Asheville city council Tuesday evening unanimously approved a resolution supporting reparations for the city’s Black community. Details of what shape those will take will come over the next year.
A commission will be created over the next year to make “short, medium, and long-term recommendations.” Councilman Keith Young helped craft the resolution. "The blood capital that we have banked to spend today to fight for significant change came predominantly not from our allies, but from black men, women, and children who died," said Young as the resolution was introduced. Supporters, including the Racial Justice Coalition, pushed for the resolution to be added to Tuesday's agenda.
Over the next year, a 'community reparations commission' will be created 'to to make short, medium and long term recommendations that will make significant progress toward repairing the damage caused by public and private systemic racism.' Among the specific issues mentioned in the resolution that the commission would have budgetary authority to tackle are increasing minority homeownership and business ownership, as well closing gaps in health care, education, employment and pay. Councilwoman Shaneika Smith says that shows the resolution is more than just flowery language. "This would mean any report generated by a commission or anyone tasked within the Asheville city staff will come back with tangible programs that have real line-item monetary resources," Smith said during Tuesday's meeting.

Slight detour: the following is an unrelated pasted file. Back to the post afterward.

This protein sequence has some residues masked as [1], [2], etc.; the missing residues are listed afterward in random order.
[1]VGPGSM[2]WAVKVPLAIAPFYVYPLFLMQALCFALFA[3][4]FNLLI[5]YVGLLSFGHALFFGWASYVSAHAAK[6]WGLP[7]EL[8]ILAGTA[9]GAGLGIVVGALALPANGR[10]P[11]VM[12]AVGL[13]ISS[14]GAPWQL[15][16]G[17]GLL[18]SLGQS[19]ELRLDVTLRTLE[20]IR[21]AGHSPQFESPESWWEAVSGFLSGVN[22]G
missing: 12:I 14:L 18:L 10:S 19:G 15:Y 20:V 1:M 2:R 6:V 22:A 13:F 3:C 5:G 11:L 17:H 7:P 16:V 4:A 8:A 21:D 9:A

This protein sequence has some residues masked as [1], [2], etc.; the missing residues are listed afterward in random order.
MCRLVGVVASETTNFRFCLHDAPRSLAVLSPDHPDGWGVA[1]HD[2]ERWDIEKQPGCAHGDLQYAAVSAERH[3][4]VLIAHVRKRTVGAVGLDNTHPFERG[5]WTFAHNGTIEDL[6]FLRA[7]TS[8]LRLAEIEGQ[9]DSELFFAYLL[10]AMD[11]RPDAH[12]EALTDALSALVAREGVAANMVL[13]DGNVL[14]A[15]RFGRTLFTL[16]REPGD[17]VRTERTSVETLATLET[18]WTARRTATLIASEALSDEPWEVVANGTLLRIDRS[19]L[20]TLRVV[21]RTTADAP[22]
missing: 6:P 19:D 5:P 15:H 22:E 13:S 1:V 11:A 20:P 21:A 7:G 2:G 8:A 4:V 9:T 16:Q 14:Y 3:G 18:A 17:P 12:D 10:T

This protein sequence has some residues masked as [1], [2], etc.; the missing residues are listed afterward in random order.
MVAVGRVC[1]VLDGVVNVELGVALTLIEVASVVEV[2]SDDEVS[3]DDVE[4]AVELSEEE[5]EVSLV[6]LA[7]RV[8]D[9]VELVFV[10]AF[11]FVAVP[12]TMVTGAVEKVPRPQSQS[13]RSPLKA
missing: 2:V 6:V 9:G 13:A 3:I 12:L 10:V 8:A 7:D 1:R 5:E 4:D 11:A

Such goals are similar to what the group Black AVL Demands outlined in June at the end of a week protests following the death of George Floyd in the custody of Minneapolis police. The group called for 50% of the city police budget to be diverted to Asheville’s Black community, including grants for Black businesses and entrepreneurs and money toward the city school system to close its racial achievement gap, which is the worst in North Carolina. City council put off finalizing a budget for the next fiscal year until September to address those concerns. Black AVL Demands also called for the removal of Confederate monuments in downtown Asheville. Both Asheville city council and Buncombe County commissioners approved the removal of two monuments (the second of which was taken away Tuesday), while creating a task force to determine the future of the Vance Monument, the 65-foot high obelisk named in honor of North Carolina's Civil War governor and U.S. Senator during Reconstruction who fought against civil rights for Black Americans.
The reparations resolution approved Tuesday also contains a formal apology from the city of Asheville for its participation in ‘the enslavement of Black People’ and for enforcing ‘segregation and its accompany discriminatory policies.’ It also apologizes for the city's urban renewal program from the 1960's the decimated Black communities in Asheville, particularly the South Side neighborhood.